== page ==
As of August 2015, Hyper-V machines come in the form of Generation 1 and Generation 2 (Hyper-V shipped with Windows Server 2012 R2). Generation 2 brings some advantages over Generation 1 such as standard (synthetic) NIC PXE booting capabilities, UEFI firmware support and booting from a SCSI attached VHD. These are some things a Generation 1 VM cannot do.
Generation 1 VMs have been in use since Windows Server 2008 when Hyper-V was first introduced to the world. This version of VM comes with the option of two NICs in the form of Synthetic and Legacy. If you are using a Generation 1 VM and need to PXE boot, you need to use a Legacy NIC or the VM will fail to PXE boot.
Let me explain the differnce between the Synthetic and Legacy NICs and the variations between them within Generation 1 and 2 VMs:
- Synthetic Generation 1 – The more advanced Generation 1 NIC provided by Hyper-V which supports faster speeds however does not support PXE boot.
- Legacy Generation 1 – Only available in Generation 1 Virtual Machines. This NIC is an emuation of an old physical NIC that does support PXE boot. Geared towards older legacy Operating Systems for compatilibility. Supports speeds of up to 100Mbps. Shown below as the bronze NIC.
- Synthetic Generation 2 – Has all the advantages provided by the Generation 1 Synthetic/Standard NIC however also has built-in PXE boot capability.
Confused yet? Lets move on.
When using Hyper-V VMs and Citrix PVS DHCP/PXE for TFTP you will have something to think about regarding the NICs you are going to use for getting that Worker VM booted.
If using a 2012 R2 Hypervisor, Generation 2 machines now have the ‘synthetic’ NICs that can PXE boot and gone is the need to use the old legacy network adapter. You can’t even add the legacy NIC to your VMs if they are Generation 2. Be aware that guest operating systems must be running at least Windows Server 2012 or 64-bit versions of Windows 8 and higher to take advantage of and use Generation 2 VMs since Generation 2 fully runs from UEFI and not BIOS like Generation 1 does. If you do happen to have vDisks running these recent Operating Systems and your Hypervisors are 2012 R2 you might be thinking you can use Generation 2 VMs with Synthetic PXE NIC and be good to go. Yes, only if you are using PVS 7.7+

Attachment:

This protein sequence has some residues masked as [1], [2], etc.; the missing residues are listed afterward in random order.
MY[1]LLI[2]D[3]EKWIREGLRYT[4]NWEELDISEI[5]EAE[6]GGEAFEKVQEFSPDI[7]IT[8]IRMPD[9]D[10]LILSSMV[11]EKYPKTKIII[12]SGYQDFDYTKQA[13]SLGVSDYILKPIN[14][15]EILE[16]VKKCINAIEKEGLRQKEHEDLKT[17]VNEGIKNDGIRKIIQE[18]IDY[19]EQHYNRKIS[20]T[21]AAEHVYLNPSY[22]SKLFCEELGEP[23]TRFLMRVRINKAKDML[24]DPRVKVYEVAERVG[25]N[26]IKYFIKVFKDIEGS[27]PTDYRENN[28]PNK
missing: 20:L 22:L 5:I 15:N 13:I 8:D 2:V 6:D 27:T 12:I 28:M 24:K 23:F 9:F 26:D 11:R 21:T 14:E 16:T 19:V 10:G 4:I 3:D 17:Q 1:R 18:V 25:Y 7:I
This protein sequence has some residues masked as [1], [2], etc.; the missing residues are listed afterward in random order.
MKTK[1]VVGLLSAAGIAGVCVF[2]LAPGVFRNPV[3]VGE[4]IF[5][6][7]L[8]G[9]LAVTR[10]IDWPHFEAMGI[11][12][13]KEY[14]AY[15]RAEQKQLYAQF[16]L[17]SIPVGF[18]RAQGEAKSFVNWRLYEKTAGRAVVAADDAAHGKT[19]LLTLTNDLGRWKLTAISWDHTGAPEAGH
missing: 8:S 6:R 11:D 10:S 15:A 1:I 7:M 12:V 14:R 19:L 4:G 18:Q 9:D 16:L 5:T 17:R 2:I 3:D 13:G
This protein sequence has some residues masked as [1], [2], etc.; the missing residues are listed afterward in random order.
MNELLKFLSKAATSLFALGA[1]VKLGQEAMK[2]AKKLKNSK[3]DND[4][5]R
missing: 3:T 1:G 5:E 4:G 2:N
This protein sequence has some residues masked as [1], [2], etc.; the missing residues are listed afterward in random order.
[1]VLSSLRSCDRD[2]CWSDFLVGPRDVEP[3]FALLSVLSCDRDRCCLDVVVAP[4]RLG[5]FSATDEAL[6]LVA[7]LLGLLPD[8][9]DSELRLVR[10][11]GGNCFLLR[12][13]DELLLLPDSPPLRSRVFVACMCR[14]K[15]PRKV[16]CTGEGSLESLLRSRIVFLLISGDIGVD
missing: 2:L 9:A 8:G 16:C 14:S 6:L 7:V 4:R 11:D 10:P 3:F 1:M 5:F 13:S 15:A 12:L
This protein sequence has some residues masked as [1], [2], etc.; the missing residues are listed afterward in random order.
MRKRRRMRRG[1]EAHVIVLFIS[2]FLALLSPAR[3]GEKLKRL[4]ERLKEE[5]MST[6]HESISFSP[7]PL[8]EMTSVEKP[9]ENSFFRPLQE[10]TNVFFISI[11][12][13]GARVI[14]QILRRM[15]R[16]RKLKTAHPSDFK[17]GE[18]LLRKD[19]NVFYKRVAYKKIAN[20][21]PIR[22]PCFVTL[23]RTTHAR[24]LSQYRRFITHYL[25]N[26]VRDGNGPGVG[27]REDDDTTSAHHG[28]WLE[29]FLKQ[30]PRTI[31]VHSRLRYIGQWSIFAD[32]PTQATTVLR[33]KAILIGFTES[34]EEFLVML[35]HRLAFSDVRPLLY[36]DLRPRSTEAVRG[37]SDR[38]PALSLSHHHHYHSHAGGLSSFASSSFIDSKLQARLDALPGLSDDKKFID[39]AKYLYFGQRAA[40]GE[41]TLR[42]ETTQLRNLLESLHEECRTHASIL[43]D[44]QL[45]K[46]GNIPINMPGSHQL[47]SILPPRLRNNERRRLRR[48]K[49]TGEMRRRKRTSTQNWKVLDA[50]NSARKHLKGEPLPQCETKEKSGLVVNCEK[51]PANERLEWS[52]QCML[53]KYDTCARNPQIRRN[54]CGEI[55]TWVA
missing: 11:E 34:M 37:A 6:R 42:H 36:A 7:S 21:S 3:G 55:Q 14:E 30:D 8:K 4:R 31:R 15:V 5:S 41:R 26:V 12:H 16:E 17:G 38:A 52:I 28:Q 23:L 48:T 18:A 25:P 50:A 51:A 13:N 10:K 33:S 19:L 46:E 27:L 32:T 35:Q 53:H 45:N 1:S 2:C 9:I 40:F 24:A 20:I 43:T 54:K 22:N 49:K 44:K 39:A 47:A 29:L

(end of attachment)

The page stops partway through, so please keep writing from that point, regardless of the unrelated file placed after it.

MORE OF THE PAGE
If you have PVS 7.6 or below you have no choice but to use Generation 1 VMs to PXE boot. Since you need to use the Legacy NIC you only get a maximum speed of 100Mbps bandwidth available for streaming since this is the maximum throughput a Legacy NIC will provide.
Do you need more than 100Mbps for vDisk streaming?
Well, some say that 100Mbps can be enough but the way I see it is if you have the option to use the newer form of NIC then I don’t see any reason not to use Synthetic NICs for streaming.
So you can use Generation 1 Synthetic NICs for vDisk streaming?
Well, yes, but not for the boot stage. You can simply use a Legacy NIC for booting, and the Synthetic NIC for everything else.
So when using Generation 1 VMs, this is where a workaround comes in to play. To increase the bandwidth for your Generation 1 streaming NIC, you can actually stream from a Synthetic NIC, but only if the Synthetic and Legacy NIC are on the same subnet. PVS automatically switches from Legacy to Synthetic after the VM has PXE booted and received streaming of a vDisk. This means that each Generation 1 VM will have two NICs attached (Legacy & Synthetic) for vDisk streaming. The VM boots using the Legacy NIC and once booted switches streaming to the Synthetic NIC. The Legacy NIC is then given an APIPA address of 169.254.x.x and is no longer used until it needs to PXE boot again on restart.
As shown below, you can see the Legacy NIC with the APIPA address and the Synthetic NIC now partaking in vDisk streaming with more activity recordings. This is on a Generation 1 PVS Worker VM that has successfully PXE booted and received it’s vDisk streaming. The Synthetic NIC also shows as having 10Gbps throughput (real value determined by your own network infrastructure!).